Commemoration in memory of the victims of the Holocaust, Room I, 7.30 p.m.
- Screening of the short film Les Justes by Emmanuel Finkiel;
- Irina Bokova, Director-General of UNESCO;
- Eric de Rothschild, President of the Mémorial de la Shoah (Paris);
- Nimrod Barkan, Ambassador, Permanent Delegate of Israel to
- Vincent Peillon, French Minister of Education;
Guest of honour:
- Rossen Plevneliev, President of the Republic of Bulgaria;
- Reading of a text written by Jean-Claude Grumberg by Guila Clara Kessous, UNESCO Artist for Peace, and actor Francis Huster;
- Testimony of Serge Klarsfeld, historian and lawyer, President of the association Fils et filles des déportés juifs de France;
- Musical pieces performed by Pascal Amoyel (piano) and Emmanuelle Bertrand (cello);
- Prayers by Adolphe Attia, Officiating Minister
From 28 January to 4 February 2013 | Exhibitions
The history of Shoah in Denmark is an exception in European history: 99 % of the Jewish population survived the German occupation, the majority of the Jews of Denmark succeeded in escaping to Sweden with the help of the Danish resistance and numerous citizens of the country. Those who were deported stayed in Theresienstadt and were finally transferred in Sweden before the end of the war. What is more, most of the Jews found their houses and synagogues intact at their return in 1945 because there were no systematic looting organized in Denmark.
This exhibition was prepared at the beginning of 1990s by the photographer Judy Ellis Glickmann and by the founder and director of Humanity in Action, Judith Goldstein, and entrusted to the Mémorial de la Shoah (Paris) to ensure its circulation in Europe. Since then, new research on Denmark and the Holocaust has been published and an updated version of the text was prepared by the Mémorial de la Shoah for the French version.
Rescue: Preserving Humanity during the Holocaust , Miró Halls
This multimedia exhibition presented by the University of Southern California (USC) Shoah Foundation, Institute for Visual History and Education consists of five monitors running different reels of testimonies on a loop. Visitors will be guided through the exhibition by a series of panels discussing the theme of each reel – Community Rescue, Diplomats and Rescue, Rescuing Children, Religion and Rescue, and Recognizing Rescue. The testimonies will offer a multiplicity of voices and experiences of rescue during the Holocaust. Stories of survival; of difficult decisions and strategies of how to participate in rescue activities will immerse the audience in the rich history of WWII and provide a tribute to those who participated in rescue activities.
The University of Southern California Shoah Foundation was created in 1994 by Steven Spielberg to collect and safeguard testimonies of survivors and other witnesses of the Holocaust.
The Rescue 1943
Dedicated to the 70th anniversary of the rescue of the Bulgarian Jews Foyer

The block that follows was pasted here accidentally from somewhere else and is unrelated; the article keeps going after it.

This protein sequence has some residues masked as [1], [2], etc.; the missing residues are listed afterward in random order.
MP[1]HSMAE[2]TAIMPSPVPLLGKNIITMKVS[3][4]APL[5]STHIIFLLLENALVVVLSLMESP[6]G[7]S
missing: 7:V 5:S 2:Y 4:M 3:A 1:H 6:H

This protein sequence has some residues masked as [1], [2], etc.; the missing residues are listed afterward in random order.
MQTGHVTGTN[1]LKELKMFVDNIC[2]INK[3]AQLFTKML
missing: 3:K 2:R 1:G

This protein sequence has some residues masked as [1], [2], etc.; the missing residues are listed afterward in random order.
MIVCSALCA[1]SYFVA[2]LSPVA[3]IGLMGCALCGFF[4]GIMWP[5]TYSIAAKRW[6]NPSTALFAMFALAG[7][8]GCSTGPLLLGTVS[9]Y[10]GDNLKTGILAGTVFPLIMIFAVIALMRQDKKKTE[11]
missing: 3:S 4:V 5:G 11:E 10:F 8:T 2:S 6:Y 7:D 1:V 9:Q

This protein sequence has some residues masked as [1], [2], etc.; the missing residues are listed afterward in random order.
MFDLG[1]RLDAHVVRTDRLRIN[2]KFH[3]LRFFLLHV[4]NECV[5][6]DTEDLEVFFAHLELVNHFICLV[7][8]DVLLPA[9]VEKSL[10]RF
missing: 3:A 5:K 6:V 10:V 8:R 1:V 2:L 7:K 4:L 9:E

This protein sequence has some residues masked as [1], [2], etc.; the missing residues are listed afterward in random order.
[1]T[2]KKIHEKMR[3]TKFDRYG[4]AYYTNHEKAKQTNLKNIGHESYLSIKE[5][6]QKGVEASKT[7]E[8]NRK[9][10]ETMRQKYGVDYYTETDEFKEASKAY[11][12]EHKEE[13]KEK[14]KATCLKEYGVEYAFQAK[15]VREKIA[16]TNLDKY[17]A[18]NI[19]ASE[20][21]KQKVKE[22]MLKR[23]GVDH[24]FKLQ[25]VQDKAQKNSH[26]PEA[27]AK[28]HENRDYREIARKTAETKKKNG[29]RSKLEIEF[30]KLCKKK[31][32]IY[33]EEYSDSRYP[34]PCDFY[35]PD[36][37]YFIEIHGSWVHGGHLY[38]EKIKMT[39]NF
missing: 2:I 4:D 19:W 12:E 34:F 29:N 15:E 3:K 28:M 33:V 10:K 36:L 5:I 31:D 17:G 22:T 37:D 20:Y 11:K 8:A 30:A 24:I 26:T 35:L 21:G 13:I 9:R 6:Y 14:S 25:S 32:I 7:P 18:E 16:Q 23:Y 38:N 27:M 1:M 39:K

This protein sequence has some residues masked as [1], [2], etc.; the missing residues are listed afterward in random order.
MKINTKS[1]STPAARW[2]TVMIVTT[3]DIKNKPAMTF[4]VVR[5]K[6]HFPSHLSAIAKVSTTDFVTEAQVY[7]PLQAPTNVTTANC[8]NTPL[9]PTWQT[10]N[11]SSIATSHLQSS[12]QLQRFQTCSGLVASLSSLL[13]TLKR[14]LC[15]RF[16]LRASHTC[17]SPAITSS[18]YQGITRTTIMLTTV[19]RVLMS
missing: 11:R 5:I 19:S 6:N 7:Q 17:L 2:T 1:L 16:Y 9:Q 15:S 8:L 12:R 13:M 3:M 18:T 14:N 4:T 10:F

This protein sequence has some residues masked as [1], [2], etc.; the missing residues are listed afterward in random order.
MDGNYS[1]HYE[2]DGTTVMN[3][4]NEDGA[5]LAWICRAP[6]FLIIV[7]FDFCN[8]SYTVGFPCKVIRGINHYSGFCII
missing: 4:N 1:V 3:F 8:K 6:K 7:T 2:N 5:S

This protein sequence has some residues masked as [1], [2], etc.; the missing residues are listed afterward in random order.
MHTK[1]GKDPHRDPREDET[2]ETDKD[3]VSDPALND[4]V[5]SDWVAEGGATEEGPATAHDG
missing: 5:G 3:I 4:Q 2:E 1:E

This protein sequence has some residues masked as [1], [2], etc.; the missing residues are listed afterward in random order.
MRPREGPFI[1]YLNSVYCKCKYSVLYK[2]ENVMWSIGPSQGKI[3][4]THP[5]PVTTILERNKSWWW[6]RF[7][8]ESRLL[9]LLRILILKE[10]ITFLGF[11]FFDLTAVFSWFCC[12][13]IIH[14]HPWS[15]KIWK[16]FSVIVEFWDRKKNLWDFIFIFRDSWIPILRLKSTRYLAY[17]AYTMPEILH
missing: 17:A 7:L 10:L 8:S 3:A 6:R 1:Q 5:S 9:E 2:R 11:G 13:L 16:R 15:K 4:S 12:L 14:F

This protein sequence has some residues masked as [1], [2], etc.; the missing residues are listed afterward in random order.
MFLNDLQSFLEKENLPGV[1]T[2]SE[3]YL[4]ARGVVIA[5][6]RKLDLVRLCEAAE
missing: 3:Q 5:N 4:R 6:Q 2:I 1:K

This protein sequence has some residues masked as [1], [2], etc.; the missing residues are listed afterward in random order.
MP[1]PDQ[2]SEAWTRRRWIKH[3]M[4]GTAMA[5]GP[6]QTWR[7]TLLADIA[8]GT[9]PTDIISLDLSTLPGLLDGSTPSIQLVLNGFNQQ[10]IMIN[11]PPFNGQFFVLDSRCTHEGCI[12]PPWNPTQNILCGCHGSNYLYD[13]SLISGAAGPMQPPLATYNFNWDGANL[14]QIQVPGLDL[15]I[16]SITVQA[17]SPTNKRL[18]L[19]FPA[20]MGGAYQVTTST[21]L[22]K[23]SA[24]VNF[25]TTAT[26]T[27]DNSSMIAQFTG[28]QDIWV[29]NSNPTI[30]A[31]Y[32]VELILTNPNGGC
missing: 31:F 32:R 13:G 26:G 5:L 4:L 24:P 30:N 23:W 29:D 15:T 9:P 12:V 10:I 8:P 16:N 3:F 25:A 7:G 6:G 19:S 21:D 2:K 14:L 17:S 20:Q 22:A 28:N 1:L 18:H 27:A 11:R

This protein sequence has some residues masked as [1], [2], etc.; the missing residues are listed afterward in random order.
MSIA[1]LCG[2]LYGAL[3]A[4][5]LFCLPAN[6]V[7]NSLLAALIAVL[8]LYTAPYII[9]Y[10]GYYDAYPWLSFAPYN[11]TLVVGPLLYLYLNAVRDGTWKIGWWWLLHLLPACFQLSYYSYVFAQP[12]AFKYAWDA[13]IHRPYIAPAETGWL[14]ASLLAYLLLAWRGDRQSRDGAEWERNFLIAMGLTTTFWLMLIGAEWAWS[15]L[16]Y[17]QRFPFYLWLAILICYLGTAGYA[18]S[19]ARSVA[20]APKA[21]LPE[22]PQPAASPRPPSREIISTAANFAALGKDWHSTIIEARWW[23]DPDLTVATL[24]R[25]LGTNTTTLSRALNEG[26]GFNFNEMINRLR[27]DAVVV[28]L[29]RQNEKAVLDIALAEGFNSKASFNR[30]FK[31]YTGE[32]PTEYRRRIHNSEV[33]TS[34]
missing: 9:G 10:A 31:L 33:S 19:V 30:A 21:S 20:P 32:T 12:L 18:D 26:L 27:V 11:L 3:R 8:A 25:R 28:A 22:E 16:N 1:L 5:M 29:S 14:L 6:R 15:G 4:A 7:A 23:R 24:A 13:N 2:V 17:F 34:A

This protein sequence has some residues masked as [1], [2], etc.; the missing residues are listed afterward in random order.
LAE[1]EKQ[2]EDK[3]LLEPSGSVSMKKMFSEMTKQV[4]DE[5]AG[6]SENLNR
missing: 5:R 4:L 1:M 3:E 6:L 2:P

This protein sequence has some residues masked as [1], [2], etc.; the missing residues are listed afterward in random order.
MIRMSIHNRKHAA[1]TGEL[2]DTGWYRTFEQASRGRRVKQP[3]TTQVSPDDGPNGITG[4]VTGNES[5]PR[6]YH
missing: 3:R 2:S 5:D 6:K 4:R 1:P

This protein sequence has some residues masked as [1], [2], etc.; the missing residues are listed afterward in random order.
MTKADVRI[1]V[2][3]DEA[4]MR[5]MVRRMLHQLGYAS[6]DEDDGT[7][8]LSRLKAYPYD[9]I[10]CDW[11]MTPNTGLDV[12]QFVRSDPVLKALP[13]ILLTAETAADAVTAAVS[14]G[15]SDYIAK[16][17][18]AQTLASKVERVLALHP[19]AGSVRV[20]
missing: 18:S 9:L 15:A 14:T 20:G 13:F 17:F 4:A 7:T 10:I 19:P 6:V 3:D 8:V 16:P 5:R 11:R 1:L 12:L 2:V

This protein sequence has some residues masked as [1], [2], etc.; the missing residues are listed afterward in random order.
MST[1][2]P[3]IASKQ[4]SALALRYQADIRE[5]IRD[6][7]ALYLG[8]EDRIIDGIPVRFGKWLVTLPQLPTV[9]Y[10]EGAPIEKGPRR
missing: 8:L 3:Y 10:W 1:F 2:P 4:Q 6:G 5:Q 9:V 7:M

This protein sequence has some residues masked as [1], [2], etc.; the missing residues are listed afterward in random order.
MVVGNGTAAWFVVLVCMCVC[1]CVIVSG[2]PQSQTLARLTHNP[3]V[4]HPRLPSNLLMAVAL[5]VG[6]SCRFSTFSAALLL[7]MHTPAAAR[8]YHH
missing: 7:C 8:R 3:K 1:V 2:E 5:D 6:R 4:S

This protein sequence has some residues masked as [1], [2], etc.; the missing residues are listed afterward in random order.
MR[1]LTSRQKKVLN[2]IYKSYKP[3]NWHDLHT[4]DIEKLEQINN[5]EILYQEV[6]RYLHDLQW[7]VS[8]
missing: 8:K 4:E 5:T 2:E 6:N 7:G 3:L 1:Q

The documentary exhibition of the Archives State Agency of Bulgaria, realized in cooperation with Yad Vashem, Israel, and using also private archives, is structured around several themes: Integration of Jews in the society, Bulgaria’s accession into the Tripartite Pact on March 1st, 1940 and the adoption of the Law for the Protection of the Nation resulting in the deprivation of the 48 000 strong Jewish population of their civil and political rights, the deportation of almost 11 000 Jews from the so called New Territories in Vardar Macedonia and Aegean Thrace and, finally, the strong resistance of the Bulgarian society, members of Parliament, the Holy Synod of the Bulgarian Christian Orthodox Church and members of the Clergy, intellectuals. As a result, all 48 000 Jews of the Kingdom of Bulgaria were rescued from deportation to the death camps.
Why Teach about the Holocaust?
The Holocaust was a turning point in human history. Understanding the genocide of the Jewish people and other crimes perpetrated by the Nazi regime remains of great significance in the modern world.
Regardless of where we live or who we are, learning about this universal history can help engage students in a critical reflection about the roots of genocide and the necessity to nurture peace and human rights to prevent such atrocities in the future.
This short introduction provides an essential overview on education about the Holocaust that can support policymakers, educators and students alike in their understanding of genocide and why it is vital that we continue to teach about the Holocaust today. Download the Publication
Previous Edition: 2012
- UN Resolution 60/7 - Holocaust Remembrance (2005)
- UN Resolution 61/255 - Holocaust Denial (2007)
- UNESCO Resolution 61 - Holocaust Remembrance (2007)
- UNESCO Education for Holocaust Remembrance
- Resources for Teaching the Holocaust and Other Genocides
- Auschwitz Birkenau (World Heritage)
- Spotlight on Memory of the World heritage: The horrors of the Holocaust